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Rabbi's Blog

The Rabbi's thoughts culled from the "word from the Rabbi" in his weekly email

The other "2 day a year Jew"

It's been said that there are two day a year Jews, Rosh Hashanah and Yom Kippur Jews.  It's also been said that if you are only going to go twice a year make it Purim and Simchas Torah - the food is better and it's much more fun!

Simchas Torah is Monday night and Tuesday - October 21 and 22.  I hope you'll celebrate somewhere this Simchas Torah but it's also been said if you haven't seen Simchas Torah at Chabad, you ain't never seen Joy! So I hope to see you at our Simchas Torah Celebrations.


Simchas Torah is not one of the big 613 from the Torah, nor is it even a Rabbinic Mitzvah and yet it occupies such a significant role in our tradition that it is the holiday that is the bookend that closes out the High Holiday Season. 

What is it about Simchas Torah that is so significant?


In new relationships communication is critical.  You articulate your desires and your needs to your loved one.  As time goes on and familiarity sets in, all that's needed is a little hint.  A relationship that is seasoned doesn't even require a hint. The loved ones are so in tune with each other that they know without it being requested or even hinted to what is desired or needed.

In a similar fashion the commandments of the Torah represent Hashem articulating clearly what He needs from us; the relationship is real but not that deep yet.  The Rabbinic commandments represent a deeper dimension. Hashem doesn't need to tell us what He needs but He just hints to it and we pick up the cue.  

When our relationship is on the deepest level, we don't even need a hint, we just naturally do what Hashem wants.  

This is Simchas Torah. It represents the profound relationship we've achieved with Hashem after the intense bonding on Rosh Hashanah and Yom Kippur.  We've achieved even a deeper connection sitting together with each other, Hashem's children, in the Sukkah.

Now on Simchas Torah we are at the deepest dimension of our relationship with Hashem and we break out with dancing and love just Hashem wants even without the need for Him to ask it of us.

So let's show some love together!

See you Monday night at 5:30 PM for Kiddush and Hakafos followed by all night dancing!
Come back Tuesday at 10:00 AM as we dance again and complete/restart the Torah!

Shabbat Shalom and Chag Sameach!

Party Time?

We did it! Rosh Hashanah, Yom Kippur, praying, fasting, apples in honey, new fruit, Tashlich, white kitel, round Challah, all the senses awakened by these holy days!

Time to relax and celebrate. Why indeed do we need to celebrate? Why does the Torah prescribe a holiday of celebration and rejoicing, "Zman Simchatainu - the time of our rejoicing" only four days after Yom Kippur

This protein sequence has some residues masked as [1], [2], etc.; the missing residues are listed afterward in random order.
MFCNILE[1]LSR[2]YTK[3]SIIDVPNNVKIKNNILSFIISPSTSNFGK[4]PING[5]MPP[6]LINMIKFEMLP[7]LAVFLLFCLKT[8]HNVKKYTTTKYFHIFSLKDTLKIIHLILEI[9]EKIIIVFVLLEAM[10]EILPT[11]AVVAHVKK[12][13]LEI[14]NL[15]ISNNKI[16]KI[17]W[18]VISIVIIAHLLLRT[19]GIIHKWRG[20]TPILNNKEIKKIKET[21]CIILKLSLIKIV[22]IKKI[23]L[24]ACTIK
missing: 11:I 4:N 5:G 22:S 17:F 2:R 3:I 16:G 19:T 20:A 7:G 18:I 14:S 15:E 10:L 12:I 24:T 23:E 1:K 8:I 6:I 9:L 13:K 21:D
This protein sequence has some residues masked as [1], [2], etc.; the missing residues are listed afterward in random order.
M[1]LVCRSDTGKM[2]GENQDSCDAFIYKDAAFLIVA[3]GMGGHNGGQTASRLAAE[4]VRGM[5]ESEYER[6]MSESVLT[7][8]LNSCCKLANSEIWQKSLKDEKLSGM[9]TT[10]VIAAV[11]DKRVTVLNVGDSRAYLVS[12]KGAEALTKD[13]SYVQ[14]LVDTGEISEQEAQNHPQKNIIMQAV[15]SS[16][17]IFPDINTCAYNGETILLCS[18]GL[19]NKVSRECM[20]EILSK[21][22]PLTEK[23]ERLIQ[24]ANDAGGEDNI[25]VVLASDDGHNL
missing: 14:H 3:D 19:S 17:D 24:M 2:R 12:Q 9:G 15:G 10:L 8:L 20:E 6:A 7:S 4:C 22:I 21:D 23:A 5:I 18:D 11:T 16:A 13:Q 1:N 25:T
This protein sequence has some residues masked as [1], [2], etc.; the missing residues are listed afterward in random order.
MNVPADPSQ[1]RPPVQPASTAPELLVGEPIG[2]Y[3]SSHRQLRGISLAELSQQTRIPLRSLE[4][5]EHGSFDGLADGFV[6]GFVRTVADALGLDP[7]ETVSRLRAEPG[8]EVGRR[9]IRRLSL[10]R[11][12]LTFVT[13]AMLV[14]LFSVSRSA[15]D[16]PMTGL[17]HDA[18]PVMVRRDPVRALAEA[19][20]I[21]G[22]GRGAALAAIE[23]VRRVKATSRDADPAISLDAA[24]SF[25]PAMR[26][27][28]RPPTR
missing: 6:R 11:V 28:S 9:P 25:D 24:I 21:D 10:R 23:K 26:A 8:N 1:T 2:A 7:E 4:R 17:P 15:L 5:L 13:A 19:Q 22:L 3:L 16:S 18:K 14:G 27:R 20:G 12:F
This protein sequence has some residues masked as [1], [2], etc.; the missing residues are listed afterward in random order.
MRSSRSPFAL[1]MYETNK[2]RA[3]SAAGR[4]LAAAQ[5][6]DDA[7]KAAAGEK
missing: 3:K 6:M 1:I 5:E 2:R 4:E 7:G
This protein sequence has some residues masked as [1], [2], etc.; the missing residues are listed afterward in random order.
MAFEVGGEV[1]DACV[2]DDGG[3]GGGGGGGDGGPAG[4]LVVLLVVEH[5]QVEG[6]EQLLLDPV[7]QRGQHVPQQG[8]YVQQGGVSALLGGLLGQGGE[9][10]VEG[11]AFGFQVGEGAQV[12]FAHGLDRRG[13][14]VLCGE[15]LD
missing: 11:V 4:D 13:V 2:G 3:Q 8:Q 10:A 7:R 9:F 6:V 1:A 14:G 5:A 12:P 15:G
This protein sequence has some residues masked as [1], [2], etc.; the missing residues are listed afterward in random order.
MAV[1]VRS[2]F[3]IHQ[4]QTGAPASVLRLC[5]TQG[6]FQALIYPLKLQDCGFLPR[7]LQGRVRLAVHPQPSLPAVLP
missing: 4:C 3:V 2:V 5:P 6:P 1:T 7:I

The answer is simple as it is profound. Spiritual feelings no matter how deep are fleeting. It feels good to feel close. It feels good to be plugged in. But what happens when the intensity of the moment passes? What happens after the wedding, the anniversary, the birthday, the milestone celebration, passes? Are we still committed? How do we know if we are committed?

Action is the answer. If you love someone you do what they want. If you are in awe of someone you don't violate their wishes.

If we love Hashem we fulfill HIs commandments. If we are in awe of Him we don't violate His instructions.

To transition into a year of action when the energy of the High Holidays are long gone, we have a bridge, a holiday of joy.

Joy and celebration integrate the intense experiences into every fiber of our being. The very essence of joy captures the entirety of our being.

Even more so when the Sukkah in its entirety embraces us, when the dancing of Simchat Torah literally lifts our entire body off the ground, that is integration. That energy carries us through the year.

How are you celebrating Sukkot?

Join us - Details at www.HarfordChabad.org/Sukkot 

Chag Sameach and Good Shabbos!

Rabbi Schusterman

Elevate Yourself


As a small child, Reb Zalman Aharon (the “Raza”), the older brother of Rebbe Sholom DovBer of Lubavitch (the “Rashab”), often complained that he was noticeably shorter than his younger brother.

One day, the Raza sneaked up behind his brother and put him into a small pit, pointing out that now he was the taller one.

As the Rashab started to cry, Rabbi Shmuel of Lubavitch, the father of the two boys, who had observed the entire episode, pulled out the child and then turned to his eldest son and told him:

“One is not higher (“taller”) than another by lowering him but by raising oneself higher.”

As we continue the holiday season, with Yom Kippur and Sukkos, we get inspired and now have the opportunity to lift ourselves up to a new place. 

Many a time, I have seen people grow in their spirituality. However, their journey brought them to a place that they rejected their fellow, their family and old friends because now they are too religious to “fraternize with the heathens”. 

To this I remind you to grow this holiday season; get to a higher place. When we see someone else who is not on our spiritual level, we should remember “To be bigger than your friend, there is no need to pull him down. Simply elevate yourself!”

Uplift yourself!

Have a great Shabbos, and join us for services with my parents at 10 AM Shabbos Morning.

Rabbi Kushi Schusterman


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